Step 7 – With right sides touching and matching notches, pin the front to the back at sides.

Sew side seams with a stretch stitch. For View A, sew from the armhole to the hem, backstitching at both ends.

For View C (shown), sew from the armhole to the large dot and backstitch. Make sure that you sew straight down to the dot and not follow the curve of the slit. It should look like this:

Press seam allowances open.

Note that for View C this step must be done on a sewing machine and not a serger to accomodate the slit. If using a serger, you may choose to finish the front and back edges separately and then sew the seam together with a stretch stitch on the sewing machine. Since knit fabric does not generally fray, I decided to not serge the edges in order to reduce any bulk.


Step 8 – You will notice that for the armhole facings, I am using a different fabric than my main dress fabric. If your fabric is a bit bulky like mine I recommend doing this as it will reduce any bulk in that area. You just have to be extra careful that none of your facing peeks out once you turn it under and stitch in the following steps.

With right sides touching, sew the short ends of the armhole facing together. Press seam allowances open if using a regular machine or to one side if using a serger.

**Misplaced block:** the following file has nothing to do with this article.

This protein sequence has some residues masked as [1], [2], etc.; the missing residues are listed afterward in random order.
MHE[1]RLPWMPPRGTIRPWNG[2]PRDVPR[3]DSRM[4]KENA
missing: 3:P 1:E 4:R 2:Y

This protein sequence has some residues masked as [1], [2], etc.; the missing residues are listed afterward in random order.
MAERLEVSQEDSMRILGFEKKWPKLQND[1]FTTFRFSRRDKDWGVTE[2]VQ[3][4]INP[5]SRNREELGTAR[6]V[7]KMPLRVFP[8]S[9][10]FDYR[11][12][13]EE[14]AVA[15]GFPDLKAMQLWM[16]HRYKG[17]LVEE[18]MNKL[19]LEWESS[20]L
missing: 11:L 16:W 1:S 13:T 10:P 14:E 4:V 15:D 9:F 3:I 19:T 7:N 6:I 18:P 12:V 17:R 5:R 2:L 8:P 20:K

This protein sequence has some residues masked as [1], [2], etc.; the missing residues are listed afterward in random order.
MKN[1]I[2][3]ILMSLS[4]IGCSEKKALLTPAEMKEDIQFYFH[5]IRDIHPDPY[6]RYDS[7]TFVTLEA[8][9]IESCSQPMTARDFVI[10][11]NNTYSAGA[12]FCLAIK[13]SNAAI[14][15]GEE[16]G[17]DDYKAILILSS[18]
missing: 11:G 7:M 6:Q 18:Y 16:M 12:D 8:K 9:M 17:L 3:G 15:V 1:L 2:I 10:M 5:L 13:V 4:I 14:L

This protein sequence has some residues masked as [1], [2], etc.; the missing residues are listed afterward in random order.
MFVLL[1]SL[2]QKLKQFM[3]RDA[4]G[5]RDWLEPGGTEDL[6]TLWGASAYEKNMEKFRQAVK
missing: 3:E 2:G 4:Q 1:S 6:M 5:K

With wrong sides touching, fold the armhole facing in half, aligning the long raw edges, and matching up the seam. Press.

Divide the armhole facing into quarters in the same manner as the neckband, placing pins at each quarter matchpoint.


Step 9 – Like you did for the neckline, divide the garment armhole into quarters, placing pins at each quarter matchpoint.


Step 10 – With right sides touching, pin the armhole facing to the garment armhole, bringing quarter matchpoints together. Add more pins if desired.

Sew the armhole seam using a stretch stitch or serger, stretching the armhole facing evenly between matchpoints to fit into the garment armhole as it is a bit smaller.


Step 11 – Turn your garment inside out. Pull the armhole facing to the inside of the garment. Pin and press so that the armhole seam is rolled slightly towards the inside of the garment to make it less visible on the right side. I like it to roll about 1/16″ to the inside to make sure that you don’t see it when right side out. This is especially important if your armhole facing is a different color like mine is.

Stitch along the fold of the facing to secure it to the garment using a stretch stitch. Press.

That is it for today! If you are sewing up the sleeveless top you are almost done. Come back tomorrow for the side seams and sleeves of Views B and D, and then on Thursday we will finish up the hems and side slits. In the meantime, let me know if you have any questions.